Icon of St. John the Baptist

The truth is that today the Word of God comes to us. 

We have two options: we can keep this Sunday’s gospel (Lk. 3:1-6) at a comfortable distance by thinking, “Oh, ‘in the reign of Tiberius Caesar‘ that is in the past.  Nice story.” or we can catch what Luke the evangelist is actually doing in his litany of specific names and titles.  For Luke the “word” is not some vague spiritual idea or inspiring myth.  No, the “word” is in fact a historical reality that “comes down” into the affairs of human nations and times and even into the stuff and routine of our daily lives.  The “word” chooses to be specific and to enter into particular times and places.  …the word of God came to John the son of Zechariah in the desert.  

John welcomed the word in the desert we are told.  Again, we cannot be comfortable here.  The desert is not some far off place on another continent with an exotic sounding name.  Despite the noise and amusements we are, in fact, right in the middle of the desert of our times where life is not truly lived nor joy truly found.  Elsewhere in the scriptures we are told that Herod was hateful of John’s denunciations of his actions yet, at the same time, drawn to his words. John, I think, was such a compelling figure for the ruler precisely because he was able to do what Herod was not.  John recognized the desert of his time and because of that he was able to live his life not lost in an endless series of amusements but rather authentically and fully.  John truly lived his life and he truly knew joy.

How did he do this and how might we?  Three lessons for us: poverty, humility and hospitality.

John was a poor man and he accepted his poverty.  We know that materially John had nothing (wearing only a camel-skin and a belt) but even more so John accepted the poverty of letting go of the myth of self-sufficiency.  John, in the depth of very being made a soul-searching inventory, and accepted the truth of dependence upon God in both its bitterness and sweetness.  We are told that John survived on locust and wild honey.  Because of his poverty, John is free.  Herod is not free.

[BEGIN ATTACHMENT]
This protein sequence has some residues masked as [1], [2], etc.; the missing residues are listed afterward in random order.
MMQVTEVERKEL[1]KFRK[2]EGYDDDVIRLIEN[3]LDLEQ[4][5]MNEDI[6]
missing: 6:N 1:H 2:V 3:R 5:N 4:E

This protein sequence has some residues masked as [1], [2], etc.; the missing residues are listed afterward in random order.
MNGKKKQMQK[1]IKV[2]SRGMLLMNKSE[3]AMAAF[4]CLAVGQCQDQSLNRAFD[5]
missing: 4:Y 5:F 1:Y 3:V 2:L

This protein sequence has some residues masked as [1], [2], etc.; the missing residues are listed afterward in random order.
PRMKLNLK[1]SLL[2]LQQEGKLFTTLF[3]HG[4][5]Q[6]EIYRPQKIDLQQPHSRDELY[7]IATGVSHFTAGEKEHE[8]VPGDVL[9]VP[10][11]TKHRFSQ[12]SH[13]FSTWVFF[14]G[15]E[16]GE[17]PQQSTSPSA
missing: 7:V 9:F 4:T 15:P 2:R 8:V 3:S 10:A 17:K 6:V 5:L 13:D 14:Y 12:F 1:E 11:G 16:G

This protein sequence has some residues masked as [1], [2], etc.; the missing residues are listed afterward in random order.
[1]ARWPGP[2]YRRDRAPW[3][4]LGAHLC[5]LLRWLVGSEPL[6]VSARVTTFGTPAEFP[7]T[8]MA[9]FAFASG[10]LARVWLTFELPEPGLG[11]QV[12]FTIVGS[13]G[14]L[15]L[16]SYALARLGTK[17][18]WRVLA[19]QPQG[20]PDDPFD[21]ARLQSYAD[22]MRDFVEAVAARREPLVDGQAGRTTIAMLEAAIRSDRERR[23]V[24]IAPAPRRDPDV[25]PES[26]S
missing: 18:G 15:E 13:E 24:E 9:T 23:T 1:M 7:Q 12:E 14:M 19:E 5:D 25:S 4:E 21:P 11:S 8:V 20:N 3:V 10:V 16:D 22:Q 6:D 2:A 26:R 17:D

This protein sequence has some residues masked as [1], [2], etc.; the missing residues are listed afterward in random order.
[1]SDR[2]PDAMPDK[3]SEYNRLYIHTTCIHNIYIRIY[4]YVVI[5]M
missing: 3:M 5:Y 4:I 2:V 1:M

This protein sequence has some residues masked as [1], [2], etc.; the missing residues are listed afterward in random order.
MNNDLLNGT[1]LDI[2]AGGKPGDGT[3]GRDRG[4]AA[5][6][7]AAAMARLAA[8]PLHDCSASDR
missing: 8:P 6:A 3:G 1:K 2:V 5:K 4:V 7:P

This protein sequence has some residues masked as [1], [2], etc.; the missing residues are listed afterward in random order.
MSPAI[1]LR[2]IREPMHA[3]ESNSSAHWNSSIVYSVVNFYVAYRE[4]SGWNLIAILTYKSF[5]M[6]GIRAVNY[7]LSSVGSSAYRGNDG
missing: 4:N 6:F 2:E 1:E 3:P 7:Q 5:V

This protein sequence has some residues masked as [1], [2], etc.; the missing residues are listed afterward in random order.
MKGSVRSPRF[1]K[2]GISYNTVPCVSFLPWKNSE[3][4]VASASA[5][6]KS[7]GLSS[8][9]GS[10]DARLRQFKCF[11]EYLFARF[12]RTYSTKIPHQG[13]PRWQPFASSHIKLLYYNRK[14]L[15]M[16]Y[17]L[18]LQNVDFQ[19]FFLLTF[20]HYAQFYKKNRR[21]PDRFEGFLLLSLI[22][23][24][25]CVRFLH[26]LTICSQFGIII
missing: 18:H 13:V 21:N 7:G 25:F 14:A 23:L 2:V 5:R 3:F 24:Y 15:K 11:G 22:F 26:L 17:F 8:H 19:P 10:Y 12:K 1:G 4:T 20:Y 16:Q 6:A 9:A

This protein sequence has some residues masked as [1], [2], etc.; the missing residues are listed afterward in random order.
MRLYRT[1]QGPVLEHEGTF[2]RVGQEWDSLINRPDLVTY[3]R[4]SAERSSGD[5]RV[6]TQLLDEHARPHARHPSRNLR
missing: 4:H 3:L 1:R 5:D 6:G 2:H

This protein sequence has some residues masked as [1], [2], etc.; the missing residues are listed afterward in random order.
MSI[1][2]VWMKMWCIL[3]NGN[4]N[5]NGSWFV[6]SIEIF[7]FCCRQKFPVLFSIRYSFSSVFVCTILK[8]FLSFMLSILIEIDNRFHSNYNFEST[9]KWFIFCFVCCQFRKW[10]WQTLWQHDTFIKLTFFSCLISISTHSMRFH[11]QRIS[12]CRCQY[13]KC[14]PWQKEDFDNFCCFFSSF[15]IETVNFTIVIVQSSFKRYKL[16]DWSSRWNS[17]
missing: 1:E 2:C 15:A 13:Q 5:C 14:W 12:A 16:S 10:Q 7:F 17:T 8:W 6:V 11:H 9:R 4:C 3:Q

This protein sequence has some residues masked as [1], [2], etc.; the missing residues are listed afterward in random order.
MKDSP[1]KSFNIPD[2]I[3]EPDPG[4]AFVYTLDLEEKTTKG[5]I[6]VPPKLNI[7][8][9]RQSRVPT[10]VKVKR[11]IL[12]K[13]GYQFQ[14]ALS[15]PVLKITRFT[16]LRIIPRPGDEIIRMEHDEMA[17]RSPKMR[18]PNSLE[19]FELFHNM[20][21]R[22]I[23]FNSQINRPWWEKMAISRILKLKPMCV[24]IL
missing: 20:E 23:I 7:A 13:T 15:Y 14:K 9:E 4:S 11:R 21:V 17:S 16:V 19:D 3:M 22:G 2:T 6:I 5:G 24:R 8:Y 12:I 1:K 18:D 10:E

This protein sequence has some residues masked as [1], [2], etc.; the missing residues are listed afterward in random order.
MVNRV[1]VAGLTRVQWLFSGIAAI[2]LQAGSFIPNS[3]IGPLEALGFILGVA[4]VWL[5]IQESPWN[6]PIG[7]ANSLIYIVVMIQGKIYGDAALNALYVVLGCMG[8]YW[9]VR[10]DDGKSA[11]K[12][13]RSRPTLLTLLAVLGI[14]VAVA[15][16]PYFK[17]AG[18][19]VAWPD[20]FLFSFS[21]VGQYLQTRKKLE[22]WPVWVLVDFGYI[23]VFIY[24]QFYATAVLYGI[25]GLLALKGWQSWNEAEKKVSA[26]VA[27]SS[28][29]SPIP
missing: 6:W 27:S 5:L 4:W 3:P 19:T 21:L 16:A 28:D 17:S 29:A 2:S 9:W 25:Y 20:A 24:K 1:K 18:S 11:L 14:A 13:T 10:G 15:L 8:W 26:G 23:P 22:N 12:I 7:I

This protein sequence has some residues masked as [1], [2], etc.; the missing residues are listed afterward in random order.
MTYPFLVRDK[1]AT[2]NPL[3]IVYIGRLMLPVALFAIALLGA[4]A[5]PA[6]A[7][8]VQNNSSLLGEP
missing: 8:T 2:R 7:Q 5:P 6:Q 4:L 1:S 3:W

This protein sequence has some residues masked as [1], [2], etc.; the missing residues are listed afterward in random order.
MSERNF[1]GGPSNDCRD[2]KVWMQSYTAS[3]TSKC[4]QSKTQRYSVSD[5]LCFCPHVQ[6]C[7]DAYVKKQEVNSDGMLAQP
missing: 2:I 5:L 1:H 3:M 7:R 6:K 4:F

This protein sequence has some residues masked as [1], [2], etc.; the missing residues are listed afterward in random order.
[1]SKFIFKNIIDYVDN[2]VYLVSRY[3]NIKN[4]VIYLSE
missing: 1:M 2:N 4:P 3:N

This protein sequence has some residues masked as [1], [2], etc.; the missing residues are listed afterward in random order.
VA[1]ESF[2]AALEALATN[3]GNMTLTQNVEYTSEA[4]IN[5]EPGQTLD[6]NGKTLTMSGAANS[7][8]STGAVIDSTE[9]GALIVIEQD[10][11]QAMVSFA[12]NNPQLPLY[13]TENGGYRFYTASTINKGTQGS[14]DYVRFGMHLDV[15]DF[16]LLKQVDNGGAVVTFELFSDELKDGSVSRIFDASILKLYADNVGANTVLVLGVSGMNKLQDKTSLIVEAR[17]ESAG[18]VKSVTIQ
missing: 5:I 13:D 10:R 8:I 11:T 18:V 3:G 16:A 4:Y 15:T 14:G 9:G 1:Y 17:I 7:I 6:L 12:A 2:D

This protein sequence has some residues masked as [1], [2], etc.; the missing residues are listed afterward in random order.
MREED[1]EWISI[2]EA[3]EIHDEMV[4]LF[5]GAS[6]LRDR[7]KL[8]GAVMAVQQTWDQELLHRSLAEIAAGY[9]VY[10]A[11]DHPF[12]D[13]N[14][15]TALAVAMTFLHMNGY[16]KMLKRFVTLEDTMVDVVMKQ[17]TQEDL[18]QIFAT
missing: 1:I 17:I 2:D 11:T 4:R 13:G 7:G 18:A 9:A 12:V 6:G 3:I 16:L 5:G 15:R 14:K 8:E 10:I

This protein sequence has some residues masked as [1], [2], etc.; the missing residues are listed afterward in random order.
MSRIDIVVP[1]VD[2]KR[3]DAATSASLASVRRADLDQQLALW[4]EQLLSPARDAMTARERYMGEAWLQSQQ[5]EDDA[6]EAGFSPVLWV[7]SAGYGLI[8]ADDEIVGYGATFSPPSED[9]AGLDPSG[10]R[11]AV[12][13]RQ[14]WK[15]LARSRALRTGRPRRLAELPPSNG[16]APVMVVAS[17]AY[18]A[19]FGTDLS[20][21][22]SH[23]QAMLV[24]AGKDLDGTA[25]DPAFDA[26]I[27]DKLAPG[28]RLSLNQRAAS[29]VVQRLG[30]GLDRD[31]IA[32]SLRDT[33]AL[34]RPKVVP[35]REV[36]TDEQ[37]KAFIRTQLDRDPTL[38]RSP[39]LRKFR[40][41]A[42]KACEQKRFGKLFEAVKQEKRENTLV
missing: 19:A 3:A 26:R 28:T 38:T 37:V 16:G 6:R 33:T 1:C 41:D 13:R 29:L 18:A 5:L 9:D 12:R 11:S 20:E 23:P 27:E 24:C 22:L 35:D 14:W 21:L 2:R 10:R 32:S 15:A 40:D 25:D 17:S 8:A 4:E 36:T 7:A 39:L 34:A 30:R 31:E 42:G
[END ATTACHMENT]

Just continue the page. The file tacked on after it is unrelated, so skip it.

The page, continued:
John knew the joy of humility.  He does not need the illusion of the “royal palace” in whatever shape it may come and he cautions and chastises those who cluster around the palaces of our world.  John, in contrast to the false pride of our world, would be very comfortable (I think) with the saying, “Christian, remember your dignity.”  The school of humility leads one away from false pride yet it also leads one back to true pride.  We are children of Abraham, we are sons and daughters of the Father and even as we are not worthy to untie the thong of his sandal (Jn. 1:27) we are abundantly and immensely loved by our Lord and Savior!  Humility overcomes false pride because humility leads one to put trust in the Lord and the Lord alone.  Humility leads to joy. 

When the “word” came to John he welcomed it.  God loves us too much to let us remain comfortable and content in the false illusions of the desert of our world.  One way or another God is coming to us.  The key is to not fear but to welcome, to be hospitable.  What a great thing it is to have God come to us and to seek entrance into our hearts.  When we welcome Christ into our hearts then Christ will make his dwelling there and make of our own hearts a place of welcome for others. 

This, I think, is the surest “proof” if something is from God or not.  Is our heart becoming a place of welcome and hospitality for others or not?  Through his poverty and humility John did not become severe and distant.  Rather, the opposite.  If one reads further in this third chapter of Luke (and it will be proclaimed next Sunday), John knew the struggle and hardships of people and when the people asked the prophet what they should do he responded by keeping it simple.  Be good people, seek to do what is right and just, care for one another and recognize the coming of the Kingdom of God.  John’s heart was anything but distant and cold. 

John’s heart was a place of welcome and hospitality because he, himself, had welcomed the Word of God.